After months of work, and a number of great contributions from other developers, I just released version 0.4 of aeson, the de facto standard Haskell JSON library. This is a major release, with a number of improvements. Enjoy!
Ease of use
decode function complements the longstanding
encode function, and makes the API simpler.
New examples make it easier to learn to use the package.
aeson’s support for data-type generic programming makes it possible to use JSON encodings of most data types without writing any boilerplate instances.
Thanks to Bas Van Dijk, aeson now supports the two major schemes for doing datatype-generic programming:
the modern mechanism, built into GHC itself
the older mechanism, based on SYB (aka "scrap your boilerplate")
The modern GHC-based generic mechanism is fast and terse: in fact, its performance is generally comparable in performance to hand-written and TH-derived
FromJSON instances. To see how to use GHC generics, refer to
The SYB-based generics support lives in Data.Aeson.Generic, and is provided mainly for users of GHC older than 7.2. SYB is far slower (by about 10x) than the more modern generic mechanism. To see how to use SYB generics, refer to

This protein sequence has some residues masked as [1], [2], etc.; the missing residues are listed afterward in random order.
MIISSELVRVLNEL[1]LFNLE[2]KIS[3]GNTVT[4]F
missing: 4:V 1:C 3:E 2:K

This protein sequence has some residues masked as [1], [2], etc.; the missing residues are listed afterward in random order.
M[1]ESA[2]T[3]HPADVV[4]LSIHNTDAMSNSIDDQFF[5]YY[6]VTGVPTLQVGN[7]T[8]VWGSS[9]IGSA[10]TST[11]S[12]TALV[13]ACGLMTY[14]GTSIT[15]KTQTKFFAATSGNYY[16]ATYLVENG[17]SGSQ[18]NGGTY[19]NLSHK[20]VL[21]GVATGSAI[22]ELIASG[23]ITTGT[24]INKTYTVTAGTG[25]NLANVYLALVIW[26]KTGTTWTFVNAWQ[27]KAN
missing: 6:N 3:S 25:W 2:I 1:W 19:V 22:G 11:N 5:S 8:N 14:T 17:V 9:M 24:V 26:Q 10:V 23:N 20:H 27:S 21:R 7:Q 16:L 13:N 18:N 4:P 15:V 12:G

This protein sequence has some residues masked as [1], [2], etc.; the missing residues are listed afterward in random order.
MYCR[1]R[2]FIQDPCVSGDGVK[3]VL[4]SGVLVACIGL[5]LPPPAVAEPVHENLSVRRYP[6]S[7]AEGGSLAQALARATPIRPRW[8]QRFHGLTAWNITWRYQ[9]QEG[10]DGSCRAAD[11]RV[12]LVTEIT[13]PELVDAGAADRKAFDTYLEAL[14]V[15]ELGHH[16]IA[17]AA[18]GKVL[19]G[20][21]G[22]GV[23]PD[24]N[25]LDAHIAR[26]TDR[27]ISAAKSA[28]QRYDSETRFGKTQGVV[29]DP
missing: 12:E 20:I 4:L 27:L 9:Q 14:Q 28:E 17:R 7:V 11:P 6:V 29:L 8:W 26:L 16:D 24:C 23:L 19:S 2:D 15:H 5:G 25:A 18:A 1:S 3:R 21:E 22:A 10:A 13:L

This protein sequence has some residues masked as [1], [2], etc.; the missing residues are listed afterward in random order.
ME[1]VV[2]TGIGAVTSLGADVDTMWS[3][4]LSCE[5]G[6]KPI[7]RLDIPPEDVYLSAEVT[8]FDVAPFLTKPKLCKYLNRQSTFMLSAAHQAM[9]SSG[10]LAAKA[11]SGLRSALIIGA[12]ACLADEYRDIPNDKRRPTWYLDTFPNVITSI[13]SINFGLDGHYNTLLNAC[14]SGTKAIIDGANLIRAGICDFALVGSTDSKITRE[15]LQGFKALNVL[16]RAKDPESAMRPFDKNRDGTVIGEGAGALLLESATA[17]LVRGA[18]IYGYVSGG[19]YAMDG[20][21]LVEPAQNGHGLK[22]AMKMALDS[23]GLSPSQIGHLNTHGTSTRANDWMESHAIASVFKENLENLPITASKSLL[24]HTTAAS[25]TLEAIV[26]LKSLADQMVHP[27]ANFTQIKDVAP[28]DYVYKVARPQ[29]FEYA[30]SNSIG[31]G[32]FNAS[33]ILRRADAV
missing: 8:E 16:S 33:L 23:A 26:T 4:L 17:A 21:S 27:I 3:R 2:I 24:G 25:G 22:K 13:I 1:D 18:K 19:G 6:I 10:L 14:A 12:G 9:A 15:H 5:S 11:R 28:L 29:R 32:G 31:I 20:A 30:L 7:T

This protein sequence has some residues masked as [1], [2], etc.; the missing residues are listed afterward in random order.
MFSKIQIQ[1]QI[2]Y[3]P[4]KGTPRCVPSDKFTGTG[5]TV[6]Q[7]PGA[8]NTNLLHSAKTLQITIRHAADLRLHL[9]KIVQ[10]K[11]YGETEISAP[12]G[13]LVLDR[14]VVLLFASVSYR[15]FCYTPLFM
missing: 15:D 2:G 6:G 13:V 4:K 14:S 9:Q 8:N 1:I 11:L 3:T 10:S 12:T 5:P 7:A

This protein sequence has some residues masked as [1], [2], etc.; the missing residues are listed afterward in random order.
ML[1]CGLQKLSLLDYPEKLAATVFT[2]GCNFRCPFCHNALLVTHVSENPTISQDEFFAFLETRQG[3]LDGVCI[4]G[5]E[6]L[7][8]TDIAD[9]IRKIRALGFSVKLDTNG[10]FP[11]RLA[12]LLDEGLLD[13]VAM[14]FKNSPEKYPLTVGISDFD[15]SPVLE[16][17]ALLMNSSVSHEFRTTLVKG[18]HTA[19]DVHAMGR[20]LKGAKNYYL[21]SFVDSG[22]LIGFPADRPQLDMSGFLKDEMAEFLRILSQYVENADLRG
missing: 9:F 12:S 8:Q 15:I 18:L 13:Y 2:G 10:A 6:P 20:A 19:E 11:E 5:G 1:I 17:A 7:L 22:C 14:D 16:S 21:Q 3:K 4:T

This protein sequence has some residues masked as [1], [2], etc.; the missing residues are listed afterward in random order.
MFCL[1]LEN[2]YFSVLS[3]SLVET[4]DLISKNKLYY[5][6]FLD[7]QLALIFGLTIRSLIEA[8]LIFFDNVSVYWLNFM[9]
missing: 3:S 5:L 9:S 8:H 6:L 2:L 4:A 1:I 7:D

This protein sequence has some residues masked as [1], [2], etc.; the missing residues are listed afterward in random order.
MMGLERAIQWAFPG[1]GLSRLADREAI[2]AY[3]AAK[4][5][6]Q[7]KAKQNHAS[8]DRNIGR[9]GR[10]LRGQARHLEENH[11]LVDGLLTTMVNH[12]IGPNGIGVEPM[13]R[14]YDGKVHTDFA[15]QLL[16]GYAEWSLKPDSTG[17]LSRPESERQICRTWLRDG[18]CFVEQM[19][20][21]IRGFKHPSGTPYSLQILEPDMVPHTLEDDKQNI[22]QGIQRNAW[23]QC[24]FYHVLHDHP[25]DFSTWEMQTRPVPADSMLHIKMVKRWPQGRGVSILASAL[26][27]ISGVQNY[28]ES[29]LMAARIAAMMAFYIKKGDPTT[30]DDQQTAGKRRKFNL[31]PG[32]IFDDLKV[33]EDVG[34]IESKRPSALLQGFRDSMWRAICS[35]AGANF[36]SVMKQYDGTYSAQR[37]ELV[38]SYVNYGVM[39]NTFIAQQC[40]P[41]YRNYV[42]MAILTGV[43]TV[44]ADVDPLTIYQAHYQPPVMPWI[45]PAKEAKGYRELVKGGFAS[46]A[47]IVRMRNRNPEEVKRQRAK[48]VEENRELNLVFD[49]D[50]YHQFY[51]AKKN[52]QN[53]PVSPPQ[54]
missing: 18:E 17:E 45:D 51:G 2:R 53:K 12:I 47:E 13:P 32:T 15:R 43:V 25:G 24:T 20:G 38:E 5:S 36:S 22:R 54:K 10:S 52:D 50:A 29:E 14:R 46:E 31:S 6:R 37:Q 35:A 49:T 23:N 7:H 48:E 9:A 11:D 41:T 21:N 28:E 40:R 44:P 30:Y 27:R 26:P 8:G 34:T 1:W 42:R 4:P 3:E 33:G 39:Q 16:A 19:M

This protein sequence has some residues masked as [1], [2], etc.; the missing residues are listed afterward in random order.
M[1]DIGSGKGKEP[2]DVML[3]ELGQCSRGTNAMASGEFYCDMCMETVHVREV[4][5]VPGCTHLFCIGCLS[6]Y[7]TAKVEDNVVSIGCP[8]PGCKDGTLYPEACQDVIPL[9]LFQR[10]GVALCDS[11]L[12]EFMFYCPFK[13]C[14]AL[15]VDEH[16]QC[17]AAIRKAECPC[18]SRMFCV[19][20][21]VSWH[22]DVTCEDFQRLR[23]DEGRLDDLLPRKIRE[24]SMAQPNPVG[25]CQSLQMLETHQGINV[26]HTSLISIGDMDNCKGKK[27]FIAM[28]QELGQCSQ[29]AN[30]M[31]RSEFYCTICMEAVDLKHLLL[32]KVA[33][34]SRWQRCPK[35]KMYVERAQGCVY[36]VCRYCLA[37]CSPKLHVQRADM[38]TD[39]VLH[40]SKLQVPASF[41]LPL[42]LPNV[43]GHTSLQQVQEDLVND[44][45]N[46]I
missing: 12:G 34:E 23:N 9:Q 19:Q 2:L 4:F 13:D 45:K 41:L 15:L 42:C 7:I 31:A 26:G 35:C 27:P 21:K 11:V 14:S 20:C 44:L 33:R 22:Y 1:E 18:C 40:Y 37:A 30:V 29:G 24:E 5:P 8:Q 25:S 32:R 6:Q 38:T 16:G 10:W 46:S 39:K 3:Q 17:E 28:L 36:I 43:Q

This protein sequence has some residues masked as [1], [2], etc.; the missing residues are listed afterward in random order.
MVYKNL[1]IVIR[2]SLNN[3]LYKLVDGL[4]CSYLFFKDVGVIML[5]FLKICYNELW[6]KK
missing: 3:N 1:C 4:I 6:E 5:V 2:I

We switched the intermediate representation of JSON objects from
Data.HashMap, which has improved type conversion performance.
FromJSONfor tuples are between 45% and 70% faster than in 0.3.
This version of aeson makes explicit the decoupling between identifying an element of a JSON document and converting it to Haskell. See the
Data.Aeson.Parser documentation for details.
The normal aeson
decode function performs identification strictly, but defers conversion until needed. This can result in improved performance (e.g. if the results of some conversions are never needed), but at a cost in increased memory consumption.
decode' function performs identification and conversion immediately. This incurs an up-front cost in CPU cycles, but reduces reduce memory consumption.